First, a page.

Describing the world: exhibitions, a site, a project

The project

The project Describing the World was initiated on the occasion of a collective installation which was presented at the Cultural Center Antonelli in Turin from March 21st to July 21st 2015. The organization of this exhibition provided the opportunity to establish a site under the same name and for a project whose aim is to bring authors coming from various countries and whose experience in literary and artistic forms are also different together around the notion of describing the world.

Such a notion implies also a general questioning about extra-literary and extra-artistic materials which help describe the world and which can feed by different means invention or literary or artistic expression. The importance of the link between descriptions and materials has already been seen in the well-known notes of Wittgenstein (in the Tractatus logico-philosophicus) according to which any description (any picture of the world) is also an event in the world. Hence the world must be considered as a huge deposit of descriptions of the world.

The exhibition

The first idea was to ask a certain number of writers – most of them poets – to help “describe the world” using three kinds of documents belonging to “analogical” techniques : the original page of a printed book, a photograph taken from a film using an analogical camera and a sheaf of paper with a hand written or typed text or a drawing on it. Each document was considered to be a specific description of the world. Added to these two-dimensional documents we later had description-objects (tri-dimensional documents) and audio-documents referring to the radiophonic technique of describing the world.

Once the project had been conceived, I asked four Italian artists (Vittorio Passero, Gianluca Codeghini, Lorenzo Casali and Micol Roubini) to help me prepare the exhibition. One objective was to present an installation of objects, pictures, texts and sounds which had to be perceived as a whole, as a united structure. Consequently, this setting of materials did not permit viewers to immediately recognize the name or signature of the authors who had sent them. I conceived the site Describing the world at the same time so that the pictures or audio-files of all the materials presented at the exhibition could be preserved and catalogued, this time according to the names of their authors.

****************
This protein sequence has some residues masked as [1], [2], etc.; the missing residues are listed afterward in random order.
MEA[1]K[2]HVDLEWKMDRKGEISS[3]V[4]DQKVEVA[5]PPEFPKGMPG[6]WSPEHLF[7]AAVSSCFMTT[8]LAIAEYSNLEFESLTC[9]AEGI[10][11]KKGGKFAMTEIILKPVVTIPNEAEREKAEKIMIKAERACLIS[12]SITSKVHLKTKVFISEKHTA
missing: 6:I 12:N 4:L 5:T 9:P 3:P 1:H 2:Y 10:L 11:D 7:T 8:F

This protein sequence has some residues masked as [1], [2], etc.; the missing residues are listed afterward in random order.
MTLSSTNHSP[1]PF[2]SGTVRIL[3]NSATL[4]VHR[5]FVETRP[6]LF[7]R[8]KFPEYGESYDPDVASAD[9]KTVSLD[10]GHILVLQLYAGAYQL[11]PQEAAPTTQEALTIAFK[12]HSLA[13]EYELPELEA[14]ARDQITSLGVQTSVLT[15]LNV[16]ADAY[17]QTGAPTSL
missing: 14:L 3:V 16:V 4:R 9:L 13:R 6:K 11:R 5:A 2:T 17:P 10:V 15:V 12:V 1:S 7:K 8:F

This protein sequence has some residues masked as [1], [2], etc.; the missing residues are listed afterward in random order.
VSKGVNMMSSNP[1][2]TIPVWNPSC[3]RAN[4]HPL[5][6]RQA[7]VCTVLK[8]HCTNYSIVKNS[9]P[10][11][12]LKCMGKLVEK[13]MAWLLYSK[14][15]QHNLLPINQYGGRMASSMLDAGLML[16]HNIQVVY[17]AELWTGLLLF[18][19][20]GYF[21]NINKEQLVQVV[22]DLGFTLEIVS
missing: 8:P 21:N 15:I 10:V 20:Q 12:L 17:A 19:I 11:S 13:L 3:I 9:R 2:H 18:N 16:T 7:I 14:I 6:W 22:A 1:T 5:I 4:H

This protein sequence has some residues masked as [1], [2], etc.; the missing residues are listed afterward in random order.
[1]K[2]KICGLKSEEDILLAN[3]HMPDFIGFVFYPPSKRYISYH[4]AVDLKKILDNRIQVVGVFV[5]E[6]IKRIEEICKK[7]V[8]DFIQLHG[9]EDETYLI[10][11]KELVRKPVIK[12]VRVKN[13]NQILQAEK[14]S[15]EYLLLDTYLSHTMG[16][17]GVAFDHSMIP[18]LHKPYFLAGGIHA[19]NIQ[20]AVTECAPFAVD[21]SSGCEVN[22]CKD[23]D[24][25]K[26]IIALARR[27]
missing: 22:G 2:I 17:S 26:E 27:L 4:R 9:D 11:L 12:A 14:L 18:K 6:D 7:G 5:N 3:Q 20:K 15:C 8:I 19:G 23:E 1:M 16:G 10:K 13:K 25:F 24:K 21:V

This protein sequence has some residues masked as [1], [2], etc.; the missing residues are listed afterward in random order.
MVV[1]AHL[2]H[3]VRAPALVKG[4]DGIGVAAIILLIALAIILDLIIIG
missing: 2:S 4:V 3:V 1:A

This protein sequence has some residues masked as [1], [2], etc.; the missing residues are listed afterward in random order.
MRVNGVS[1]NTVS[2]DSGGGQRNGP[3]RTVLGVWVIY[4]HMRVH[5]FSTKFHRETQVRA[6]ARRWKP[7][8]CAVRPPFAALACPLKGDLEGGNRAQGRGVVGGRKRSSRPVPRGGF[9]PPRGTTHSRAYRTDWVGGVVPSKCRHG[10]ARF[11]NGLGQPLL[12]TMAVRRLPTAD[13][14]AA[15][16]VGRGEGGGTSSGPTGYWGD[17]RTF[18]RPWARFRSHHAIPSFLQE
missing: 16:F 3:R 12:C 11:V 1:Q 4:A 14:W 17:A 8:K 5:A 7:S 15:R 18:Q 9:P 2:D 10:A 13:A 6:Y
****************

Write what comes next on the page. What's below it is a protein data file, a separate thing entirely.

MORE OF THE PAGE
The site

The site itself is meant to be considered as a collective installation of images, sounds and texts in constant evolution. It is articulated on three levels. First the contributions to the exhibition, i.e. the record of all the authors and documents presented during the exhibition. Then the contributions to the site. In that case some authors are invited to present punctual contributions to the site. All forms are welcome. Still there is a question that limits that opening or expanding horizon: What are the materials (the languages, the images, the sounds) nourishing our plans to invent the world? Lastly, the third level is called catalogues and regards either the documentation about the project or the work for a theoretical and critical thinking about the various concepts emerging from our research.